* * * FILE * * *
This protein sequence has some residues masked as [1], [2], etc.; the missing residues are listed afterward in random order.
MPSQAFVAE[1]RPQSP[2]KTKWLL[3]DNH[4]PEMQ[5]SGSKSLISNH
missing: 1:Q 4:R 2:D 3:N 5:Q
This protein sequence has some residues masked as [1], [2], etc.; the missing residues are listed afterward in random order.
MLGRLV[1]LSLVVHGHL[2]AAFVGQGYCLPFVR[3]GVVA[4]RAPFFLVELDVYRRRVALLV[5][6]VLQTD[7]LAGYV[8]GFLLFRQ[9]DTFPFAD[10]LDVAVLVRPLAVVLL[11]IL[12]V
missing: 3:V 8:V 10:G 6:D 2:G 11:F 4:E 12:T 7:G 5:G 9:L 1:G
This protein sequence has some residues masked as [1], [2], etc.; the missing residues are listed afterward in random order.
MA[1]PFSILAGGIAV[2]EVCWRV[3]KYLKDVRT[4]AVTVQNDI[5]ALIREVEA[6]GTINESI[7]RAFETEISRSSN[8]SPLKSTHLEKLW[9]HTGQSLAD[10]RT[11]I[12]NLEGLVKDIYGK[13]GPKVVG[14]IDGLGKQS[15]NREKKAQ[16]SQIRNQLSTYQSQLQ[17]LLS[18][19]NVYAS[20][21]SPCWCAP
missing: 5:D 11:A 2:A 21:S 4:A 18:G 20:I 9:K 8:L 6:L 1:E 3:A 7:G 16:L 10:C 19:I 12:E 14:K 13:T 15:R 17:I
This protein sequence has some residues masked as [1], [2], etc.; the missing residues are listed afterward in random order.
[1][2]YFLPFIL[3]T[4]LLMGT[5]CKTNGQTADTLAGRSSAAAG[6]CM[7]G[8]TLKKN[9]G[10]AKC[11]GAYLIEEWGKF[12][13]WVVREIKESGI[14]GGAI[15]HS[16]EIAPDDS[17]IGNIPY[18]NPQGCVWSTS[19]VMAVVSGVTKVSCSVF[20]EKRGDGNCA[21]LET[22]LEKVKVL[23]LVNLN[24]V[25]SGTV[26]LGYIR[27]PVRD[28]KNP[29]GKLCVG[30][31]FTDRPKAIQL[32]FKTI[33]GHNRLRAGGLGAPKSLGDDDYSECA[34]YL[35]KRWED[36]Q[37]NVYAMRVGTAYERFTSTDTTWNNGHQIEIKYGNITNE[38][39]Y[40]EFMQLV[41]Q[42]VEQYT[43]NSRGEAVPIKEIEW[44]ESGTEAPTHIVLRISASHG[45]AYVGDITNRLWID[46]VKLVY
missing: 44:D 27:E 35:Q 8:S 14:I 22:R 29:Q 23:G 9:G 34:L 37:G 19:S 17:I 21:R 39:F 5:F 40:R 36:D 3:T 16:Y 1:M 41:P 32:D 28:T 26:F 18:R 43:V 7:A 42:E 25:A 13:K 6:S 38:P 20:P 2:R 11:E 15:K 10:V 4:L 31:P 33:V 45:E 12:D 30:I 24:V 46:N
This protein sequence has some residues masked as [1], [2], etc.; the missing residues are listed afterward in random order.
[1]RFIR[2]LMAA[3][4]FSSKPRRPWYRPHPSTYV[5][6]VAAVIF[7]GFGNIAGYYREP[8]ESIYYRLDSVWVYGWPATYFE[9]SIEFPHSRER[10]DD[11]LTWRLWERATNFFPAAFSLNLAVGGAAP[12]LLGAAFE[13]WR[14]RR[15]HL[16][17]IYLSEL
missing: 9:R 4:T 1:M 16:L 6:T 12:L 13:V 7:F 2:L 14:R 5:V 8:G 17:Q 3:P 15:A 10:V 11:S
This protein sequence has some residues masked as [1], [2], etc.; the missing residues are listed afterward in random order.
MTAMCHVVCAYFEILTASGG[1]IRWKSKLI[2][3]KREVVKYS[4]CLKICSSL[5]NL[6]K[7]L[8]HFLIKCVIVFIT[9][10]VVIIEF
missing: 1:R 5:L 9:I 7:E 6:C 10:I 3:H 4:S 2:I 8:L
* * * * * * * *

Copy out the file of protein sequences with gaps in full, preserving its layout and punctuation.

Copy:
This protein sequence has some residues masked as [1], [2], etc.; the missing residues are listed afterward in random order.
MPSQAFVAE[1]RPQSP[2]KTKWLL[3]DNH[4]PEMQ[5]SGSKSLISNH
missing: 1:Q 4:R 2:D 3:N 5:Q
This protein sequence has some residues masked as [1], [2], etc.; the missing residues are listed afterward in random order.
MLGRLV[1]LSLVVHGHL[2]AAFVGQGYCLPFVR[3]GVVA[4]RAPFFLVELDVYRRRVALLV[5][6]VLQTD[7]LAGYV[8]GFLLFRQ[9]DTFPFAD[10]LDVAVLVRPLAVVLL[11]IL[12]V
missing: 3:V 8:V 10:G 6:D 2:G 11:F 4:E 12:T 7:G 5:G 9:L 1:G
This protein sequence has some residues masked as [1], [2], etc.; the missing residues are listed afterward in random order.
MA[1]PFSILAGGIAV[2]EVCWRV[3]KYLKDVRT[4]AVTVQNDI[5]ALIREVEA[6]GTINESI[7]RAFETEISRSSN[8]SPLKSTHLEKLW[9]HTGQSLAD[10]RT[11]I[12]NLEGLVKDIYGK[13]GPKVVG[14]IDGLGKQS[15]NREKKAQ[16]SQIRNQLSTYQSQLQ[17]LLS[18][19]NVYAS[20][21]SPCWCAP
missing: 5:D 11:A 2:A 21:S 4:A 18:G 20:I 9:K 8:L 6:L 1:E 3:A 7:G 16:L 10:C 19:I 12:E 14:K 13:T 15:R 17:I
This protein sequence has some residues masked as [1], [2], etc.; the missing residues are listed afterward in random order.
[1][2]YFLPFIL[3]T[4]LLMGT[5]CKTNGQTADTLAGRSSAAAG[6]CM[7]G[8]TLKKN[9]G[10]AKC[11]GAYLIEEWGKF[12][13]WVVREIKESGI[14]GGAI[15]HS[16]EIAPDDS[17]IGNIPY[18]NPQGCVWSTS[19]VMAVVSGVTKVSCSVF[20]EKRGDGNCA[21]LET[22]LEKVKVL[23]LVNLN[24]V[25]SGTV[26]LGYIR[27]PVRD[28]KNP[29]GKLCVG[30][31]FTDRPKAIQL[32]FKTI[33]GHNRLRAGGLGAPKSLGDDDYSECA[34]YL[35]KRWED[36]Q[37]NVYAMRVGTAYERFTSTDTTWNNGHQIEIKYGNITNE[38][39]Y[40]EFMQLV[41]Q[42]VEQYT[43]NSRGEAVPIKEIEW[44]ESGTEAPTHIVLRISASHG[45]AYVGDITNRLWID[46]VKLVY
missing: 44:D 27:E 35:Q 8:S 14:I 22:R 29:Q 23:G 9:G 34:L 37:G 19:S 17:I 21:R 39:F 5:F 40:R 36:D 3:T 16:Y 1:M 41:P 32:D 28:T 26:F 18:R 43:V 7:A 42:E 25:A 13:K 6:S 38:P 20:P 2:R 11:E 15:K 10:V 4:L 31:P 33:V 45:E 12:D 30:I 24:V 46:N
This protein sequence has some residues masked as [1], [2], etc.; the missing residues are listed afterward in random order.
[1]RFIR[2]LMAA[3][4]FSSKPRRPWYRPHPSTYV[5][6]VAAVIF[7]GFGNIAGYYREP[8]ESIYYRLDSVWVYGWPATYFE[9]SIEFPHSRER[10]DD[11]LTWRLWERATNFFPAAFSLNLAVGGAAP[12]LLGAAFE[13]WR[14]RR[15]HL[16][17]IYLSEL
missing: 9:R 4:T 1:M 16:L 6:T 12:L 13:V 7:F 2:L 14:R 5:V 8:G 17:Q 3:P 15:A 10:V 11:S
This protein sequence has some residues masked as [1], [2], etc.; the missing residues are listed afterward in random order.
MTAMCHVVCAYFEILTASGG[1]IRWKSKLI[2][3]KREVVKYS[4]CLKICSSL[5]NL[6]K[7]L[8]HFLIKCVIVFIT[9][10]VVIIEF
missing: 1:R 5:L 9:I 7:E 6:C 10:I 3:H 4:S 2:I 8:L